Beginning of the year, I have come across the following reports of such team self-design events.
- Self-Selection: The Self-Organising organisation
- Total Squadification – Large Scale Self-Selection
- How to Form Teams in Large-Scale Scrum? A Story of Self-Designing Teams
Freedom and trust...?
As soon as our company signalled that we would redesign our domains and products, but also have all our people redesign our teams around those products, people began to raise questions and express worries.
- "What if the team I want to work on is already full?"
- "What if it's decided my team is now located in a different city than I live in, but I don't want to relocate?"
- "What if the budget of my team is reduced so at least one former member has to leave the team?"
- "I was just hired for this team a month ago, what happens to me?"
- "What about people on vacation, on sick leave, or stuck in a traffic jam on that day?"
- "What about my salary if I change my role?"
- "Oh this whole self-selection thing is just fake, management will maintain control, they won't put that much trust in people."
What now?That wasn't it. After the event was before our so-called ignition period. Several products had been re-designed or even freshly added. Some teams were starting from scratch. Some teams split into two. Previously existing teams ended up with different members. Some people changed their role. It was obvious that we needed to consider a certain transformation period and invest in team liftoffs, as Diana Larsen puts it (check out her Agile Testing Days 2017 keynote to learn more).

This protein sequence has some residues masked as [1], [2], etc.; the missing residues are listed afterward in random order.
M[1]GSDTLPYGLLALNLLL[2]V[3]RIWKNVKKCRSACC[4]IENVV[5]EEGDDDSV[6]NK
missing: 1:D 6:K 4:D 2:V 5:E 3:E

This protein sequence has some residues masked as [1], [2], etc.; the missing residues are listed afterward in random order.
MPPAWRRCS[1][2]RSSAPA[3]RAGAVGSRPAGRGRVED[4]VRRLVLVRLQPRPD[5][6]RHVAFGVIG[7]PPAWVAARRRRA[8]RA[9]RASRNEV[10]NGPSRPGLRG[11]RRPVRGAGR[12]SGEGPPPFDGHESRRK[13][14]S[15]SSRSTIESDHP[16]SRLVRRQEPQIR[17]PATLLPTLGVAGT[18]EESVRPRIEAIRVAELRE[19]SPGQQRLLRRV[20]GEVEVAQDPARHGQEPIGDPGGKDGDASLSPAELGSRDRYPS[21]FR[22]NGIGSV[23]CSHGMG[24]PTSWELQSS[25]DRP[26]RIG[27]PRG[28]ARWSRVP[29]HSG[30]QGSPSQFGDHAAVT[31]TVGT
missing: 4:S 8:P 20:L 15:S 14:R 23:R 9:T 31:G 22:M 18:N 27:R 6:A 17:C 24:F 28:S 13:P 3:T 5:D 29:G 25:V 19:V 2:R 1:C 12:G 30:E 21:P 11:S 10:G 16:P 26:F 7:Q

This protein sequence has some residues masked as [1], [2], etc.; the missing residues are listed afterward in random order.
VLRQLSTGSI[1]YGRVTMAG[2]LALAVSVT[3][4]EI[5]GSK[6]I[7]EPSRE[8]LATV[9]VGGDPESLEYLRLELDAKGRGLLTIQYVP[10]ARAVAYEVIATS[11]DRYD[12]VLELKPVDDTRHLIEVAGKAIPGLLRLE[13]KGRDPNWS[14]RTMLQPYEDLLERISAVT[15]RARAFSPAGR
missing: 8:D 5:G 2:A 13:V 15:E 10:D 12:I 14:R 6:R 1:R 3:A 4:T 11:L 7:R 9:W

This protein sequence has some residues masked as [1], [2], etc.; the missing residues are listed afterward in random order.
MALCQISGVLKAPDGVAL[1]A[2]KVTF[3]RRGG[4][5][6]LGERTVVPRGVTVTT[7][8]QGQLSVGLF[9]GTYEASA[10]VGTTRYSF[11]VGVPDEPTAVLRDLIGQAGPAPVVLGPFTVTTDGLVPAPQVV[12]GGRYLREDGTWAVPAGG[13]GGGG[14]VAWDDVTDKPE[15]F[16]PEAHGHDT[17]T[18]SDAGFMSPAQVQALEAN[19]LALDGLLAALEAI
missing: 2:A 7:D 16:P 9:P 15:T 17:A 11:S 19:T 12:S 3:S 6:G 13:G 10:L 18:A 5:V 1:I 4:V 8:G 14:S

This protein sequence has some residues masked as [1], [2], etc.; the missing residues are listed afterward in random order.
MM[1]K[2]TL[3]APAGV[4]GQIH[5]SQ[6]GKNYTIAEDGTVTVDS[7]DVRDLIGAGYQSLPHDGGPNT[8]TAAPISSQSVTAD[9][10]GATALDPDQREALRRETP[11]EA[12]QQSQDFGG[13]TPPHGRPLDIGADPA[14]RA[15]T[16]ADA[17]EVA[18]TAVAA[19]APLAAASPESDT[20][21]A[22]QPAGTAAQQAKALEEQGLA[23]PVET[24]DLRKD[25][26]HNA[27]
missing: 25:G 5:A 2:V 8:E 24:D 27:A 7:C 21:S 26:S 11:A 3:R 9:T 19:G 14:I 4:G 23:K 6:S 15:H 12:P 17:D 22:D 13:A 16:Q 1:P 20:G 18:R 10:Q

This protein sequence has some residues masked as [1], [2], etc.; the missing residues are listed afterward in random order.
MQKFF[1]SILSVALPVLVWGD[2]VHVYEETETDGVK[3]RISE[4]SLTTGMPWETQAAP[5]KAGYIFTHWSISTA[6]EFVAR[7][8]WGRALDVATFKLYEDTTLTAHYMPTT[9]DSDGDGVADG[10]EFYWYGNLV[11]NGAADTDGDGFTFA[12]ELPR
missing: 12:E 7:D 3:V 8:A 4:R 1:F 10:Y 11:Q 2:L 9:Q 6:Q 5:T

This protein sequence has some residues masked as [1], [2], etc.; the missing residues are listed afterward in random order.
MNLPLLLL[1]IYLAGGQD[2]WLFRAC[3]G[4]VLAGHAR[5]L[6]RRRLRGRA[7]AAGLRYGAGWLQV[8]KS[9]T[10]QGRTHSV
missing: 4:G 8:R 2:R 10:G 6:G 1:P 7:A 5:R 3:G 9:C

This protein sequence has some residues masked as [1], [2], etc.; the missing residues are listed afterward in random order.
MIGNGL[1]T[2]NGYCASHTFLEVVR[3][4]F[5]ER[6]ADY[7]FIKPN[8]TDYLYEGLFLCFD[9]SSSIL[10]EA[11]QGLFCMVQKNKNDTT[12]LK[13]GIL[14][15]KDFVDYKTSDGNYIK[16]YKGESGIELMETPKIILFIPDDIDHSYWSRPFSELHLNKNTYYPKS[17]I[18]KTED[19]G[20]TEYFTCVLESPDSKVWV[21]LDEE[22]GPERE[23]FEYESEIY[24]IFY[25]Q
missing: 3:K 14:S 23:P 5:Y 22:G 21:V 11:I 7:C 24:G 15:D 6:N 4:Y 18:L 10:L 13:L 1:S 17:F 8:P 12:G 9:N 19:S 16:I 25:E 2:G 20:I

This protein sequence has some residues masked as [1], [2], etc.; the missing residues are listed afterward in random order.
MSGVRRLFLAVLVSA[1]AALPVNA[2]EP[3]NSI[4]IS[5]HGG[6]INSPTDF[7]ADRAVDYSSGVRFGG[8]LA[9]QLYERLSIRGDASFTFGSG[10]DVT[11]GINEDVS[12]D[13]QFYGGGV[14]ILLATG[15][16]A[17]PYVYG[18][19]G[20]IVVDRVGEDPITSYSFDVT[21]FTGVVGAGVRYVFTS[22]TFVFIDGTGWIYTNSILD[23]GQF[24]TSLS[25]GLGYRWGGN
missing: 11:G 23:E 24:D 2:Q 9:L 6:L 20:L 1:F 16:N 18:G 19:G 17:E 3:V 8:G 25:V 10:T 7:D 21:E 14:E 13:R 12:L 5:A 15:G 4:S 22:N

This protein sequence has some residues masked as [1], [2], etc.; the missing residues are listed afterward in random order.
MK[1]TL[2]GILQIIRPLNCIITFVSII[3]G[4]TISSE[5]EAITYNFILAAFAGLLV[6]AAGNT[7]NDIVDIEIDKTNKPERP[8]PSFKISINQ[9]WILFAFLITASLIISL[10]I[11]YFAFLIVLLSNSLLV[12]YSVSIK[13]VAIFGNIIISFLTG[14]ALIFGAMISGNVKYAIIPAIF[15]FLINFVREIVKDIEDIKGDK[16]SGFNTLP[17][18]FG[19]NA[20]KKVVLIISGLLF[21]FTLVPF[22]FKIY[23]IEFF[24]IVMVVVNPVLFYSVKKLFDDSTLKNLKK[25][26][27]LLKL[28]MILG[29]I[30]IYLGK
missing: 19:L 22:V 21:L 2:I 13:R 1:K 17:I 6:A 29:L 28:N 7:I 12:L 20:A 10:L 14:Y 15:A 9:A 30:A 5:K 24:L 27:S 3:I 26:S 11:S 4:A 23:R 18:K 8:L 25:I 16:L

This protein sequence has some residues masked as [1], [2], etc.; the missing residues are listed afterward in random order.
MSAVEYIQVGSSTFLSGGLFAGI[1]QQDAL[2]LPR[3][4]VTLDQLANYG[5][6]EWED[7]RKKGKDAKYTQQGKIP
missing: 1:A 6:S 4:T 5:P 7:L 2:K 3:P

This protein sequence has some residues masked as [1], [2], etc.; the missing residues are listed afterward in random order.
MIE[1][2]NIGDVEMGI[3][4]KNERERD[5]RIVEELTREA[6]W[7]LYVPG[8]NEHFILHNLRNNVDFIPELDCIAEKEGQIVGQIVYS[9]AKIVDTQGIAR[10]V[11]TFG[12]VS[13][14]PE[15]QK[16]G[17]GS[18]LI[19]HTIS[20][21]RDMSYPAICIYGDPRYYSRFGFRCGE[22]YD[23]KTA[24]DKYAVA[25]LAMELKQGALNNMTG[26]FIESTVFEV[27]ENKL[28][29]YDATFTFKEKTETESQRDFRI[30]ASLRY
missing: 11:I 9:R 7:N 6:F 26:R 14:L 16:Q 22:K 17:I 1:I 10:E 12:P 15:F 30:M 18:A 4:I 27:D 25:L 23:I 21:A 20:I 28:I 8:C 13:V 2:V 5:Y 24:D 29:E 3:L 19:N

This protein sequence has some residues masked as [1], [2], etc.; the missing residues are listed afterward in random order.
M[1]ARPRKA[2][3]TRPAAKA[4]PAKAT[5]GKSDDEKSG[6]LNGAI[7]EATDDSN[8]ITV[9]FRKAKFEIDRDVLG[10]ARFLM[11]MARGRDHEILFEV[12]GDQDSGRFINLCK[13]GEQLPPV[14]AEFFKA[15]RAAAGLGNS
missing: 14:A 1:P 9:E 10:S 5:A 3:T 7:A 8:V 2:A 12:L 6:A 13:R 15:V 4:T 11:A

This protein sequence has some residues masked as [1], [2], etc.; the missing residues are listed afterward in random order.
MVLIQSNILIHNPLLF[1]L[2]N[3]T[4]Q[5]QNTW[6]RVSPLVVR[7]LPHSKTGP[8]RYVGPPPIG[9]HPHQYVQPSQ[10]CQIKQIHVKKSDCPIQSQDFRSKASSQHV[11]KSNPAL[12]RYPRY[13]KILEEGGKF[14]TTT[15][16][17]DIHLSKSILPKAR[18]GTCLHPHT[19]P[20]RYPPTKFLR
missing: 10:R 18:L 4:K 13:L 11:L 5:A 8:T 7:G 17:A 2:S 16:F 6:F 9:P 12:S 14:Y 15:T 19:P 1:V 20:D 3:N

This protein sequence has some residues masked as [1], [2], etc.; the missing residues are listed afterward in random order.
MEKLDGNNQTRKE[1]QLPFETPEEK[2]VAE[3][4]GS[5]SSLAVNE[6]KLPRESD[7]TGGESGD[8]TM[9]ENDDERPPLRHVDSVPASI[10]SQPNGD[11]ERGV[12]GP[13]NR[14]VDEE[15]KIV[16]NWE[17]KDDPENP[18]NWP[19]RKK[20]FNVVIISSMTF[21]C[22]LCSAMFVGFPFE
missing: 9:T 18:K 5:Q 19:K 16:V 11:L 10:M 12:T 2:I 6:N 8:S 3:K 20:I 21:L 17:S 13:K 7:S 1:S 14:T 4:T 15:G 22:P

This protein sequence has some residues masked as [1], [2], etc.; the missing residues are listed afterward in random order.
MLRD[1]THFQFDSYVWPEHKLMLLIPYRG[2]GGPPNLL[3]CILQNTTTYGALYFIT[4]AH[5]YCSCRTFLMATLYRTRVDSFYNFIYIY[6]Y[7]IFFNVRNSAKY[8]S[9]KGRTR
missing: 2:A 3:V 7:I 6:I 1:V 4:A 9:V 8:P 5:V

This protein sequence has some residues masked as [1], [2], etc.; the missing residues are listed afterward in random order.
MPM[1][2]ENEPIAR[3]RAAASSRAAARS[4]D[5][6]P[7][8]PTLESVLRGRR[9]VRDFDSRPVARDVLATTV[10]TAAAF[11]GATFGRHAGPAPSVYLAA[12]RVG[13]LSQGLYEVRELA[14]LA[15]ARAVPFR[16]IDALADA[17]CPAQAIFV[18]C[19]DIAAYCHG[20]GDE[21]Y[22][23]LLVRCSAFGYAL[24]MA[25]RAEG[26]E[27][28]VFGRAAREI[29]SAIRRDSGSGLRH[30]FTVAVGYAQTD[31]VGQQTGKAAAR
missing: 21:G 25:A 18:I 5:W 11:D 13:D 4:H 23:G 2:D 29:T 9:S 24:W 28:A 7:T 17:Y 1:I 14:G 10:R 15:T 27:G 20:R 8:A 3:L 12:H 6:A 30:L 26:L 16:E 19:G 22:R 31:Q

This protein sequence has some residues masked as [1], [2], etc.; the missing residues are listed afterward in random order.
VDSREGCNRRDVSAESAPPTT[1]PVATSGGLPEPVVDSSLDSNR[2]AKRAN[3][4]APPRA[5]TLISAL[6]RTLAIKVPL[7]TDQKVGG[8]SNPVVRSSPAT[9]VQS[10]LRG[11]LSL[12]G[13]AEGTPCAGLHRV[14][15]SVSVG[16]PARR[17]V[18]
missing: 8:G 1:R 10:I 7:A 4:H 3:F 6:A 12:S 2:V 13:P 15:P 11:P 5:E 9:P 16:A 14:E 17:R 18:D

Personally, I decided to stay with my former team, just like most of my teammates. However, we lost one of us to another team and did not get any new member. Still, we changed. So we decide to take this opportunity to form our team from scratch, to "re-ignite" it.
Right after the event, it was pretty hard not to fall back into old habits and just continue with "business as usual". We knew each other already, had all skills covered in the team, and could simply pick up the next backlog items to work on. On the third day after the event, we finally forced ourselves to pause for a moment.
- To learn more about our team and uncover what's hidden, we created a team canvas together. This workshop format helped a lot to share our thoughts, our values, our goals, what moves us, who we are - to find our own new team identity. We decided on what we want to achieve together as well as new working agreements.
- We moved to another room and took this chance to change our seating layout. We wanted to make it obvious that the team actually changed. To try something new. To get rid of table islands, foster team spirit and hopefully ease communication and even closer collaboration.
- We heavily brainstormed to select a new team name, logo, slogan, theme song, and more. This way, we learned a lot about us on a personal level which brought us a step closer together. We were surprised how hard it was to find something from popular culture that we all shared and loved, as we're quite diverse in any aspect.